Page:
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Moving Your Car Overseas

By: Jeff Durham - Updated: 13 Apr 2012 | comments*Discuss
 
Moving Your Car Overseas Shipping Your

If you’re moving abroad and intend shipping your car overseas the two main things you’re going to need to consider are looking for an appropriate company to ship it and the things you need to do with regards to informing the DVLA.

Informing the DVLA

You must notify the DVLA if you intend taking your car out of the country. That applies even if you’re moving to France and driving your car through the tunnel. You need to complete section C of your V5 registration document to show the intended date of export and then a certificate of export (V561) will be issued to you in place of your V5 registration which will then enable you to register the vehicle abroad. To obtain a certificate of export, you should complete the relevant section of your V5 document and return it to the DVLA in Swansea or make the application at your local DVLA office but you need to do this a minimum of 14 days before your intended date of export. If you currently have a V5C registration certificate, you need to complete the relevant slip on the V5C which is called the V5C/4 (the notification of export) and send that to the DVLA. You’re then able to take the remainder of the V5C to the country you’re going to when the vehicle is being exported. If you are not in possession of either a V5C or V5 registration document, you can obtain one by completing the form V62 which you can get from the Post Office, and then send that to the DVLA. Then, follow the steps above. More information can be obtained from the DVLA website.

Choosing an International Car Shipping Company

It’s important that you shop around when looking for a company to ship your car overseas. Prices can vary widely and the cheapest price may not always be the best value for money. There are several things you’ll need to consider.

  • Will they be shipping the car from door to door or from terminal to terminal?Some companies might be cheaper but they might only ship your car to the nearest port to where you live at the other end. This won’t be too bad if you don’t live too far from the terminal but if you’re several miles away, this could involve greater costs overall. And, if you’re moving to a remote location, the actual cost of delivering the car to your new home might very well end up costing more than the actual shipping itself so when obtaining quotes, make sure you obtain full quotes which meet your exact specifications and not just get a basic quote with just the ‘top line’ on it.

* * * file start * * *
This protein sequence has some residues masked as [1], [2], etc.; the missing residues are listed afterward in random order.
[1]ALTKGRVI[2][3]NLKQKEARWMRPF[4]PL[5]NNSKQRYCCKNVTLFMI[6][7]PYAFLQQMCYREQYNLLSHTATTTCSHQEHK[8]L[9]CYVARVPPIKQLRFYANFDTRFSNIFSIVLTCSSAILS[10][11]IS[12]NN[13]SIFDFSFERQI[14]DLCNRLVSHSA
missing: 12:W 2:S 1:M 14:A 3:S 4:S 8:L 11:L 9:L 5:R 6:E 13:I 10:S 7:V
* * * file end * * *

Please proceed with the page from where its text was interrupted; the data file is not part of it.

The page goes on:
• What about shipping insurance? Most international shipping companies will offer some kind of basic insurance coverage but you need to find out what ‘basic’ includes and, more importantly, what it doesn’t include. Some may offer a higher premium depending on your destination and the type of car you have. And, if you’ve got an antique or ‘classic car’ or some kind of expensive sports model or luxury car, you’re better off taking out a higher insurance premium to cover the cost of your investment.

Routing of the Journey

To keep charges as low as possible, some international shipping companies will use different routes and different carriers to get you a lower price. Whilst that’s very noble of them, it’s no use to you if that means your car goes all the way around Europe one way then comes back upon itself and comes all the way around the other side before it finally reaches its destination. You’ll probably want your car as soon as possible after you get to your destination yourself, so you also need to check how long it will take before your car reaches its intended destination.

Try to obtain bona fide references from people who have used the company before in order to ship their vehicle. You might not object to paying a little extra if you’ve been able to obtain references and have good faith that your car is in good hands. Also, all shipping companies will give you a shipping report which will highlight any minor damages, dents or scratches that are on the vehicle before it is shipped. Before you sign this make sure that you agree with the reports findings. It’ll be the only record of the state of your vehicle before it is shipped and you’ll want to ensure that your car matches the report when it reaches its destination before you can be sure that no further damage has been inflicted on it during the journey.

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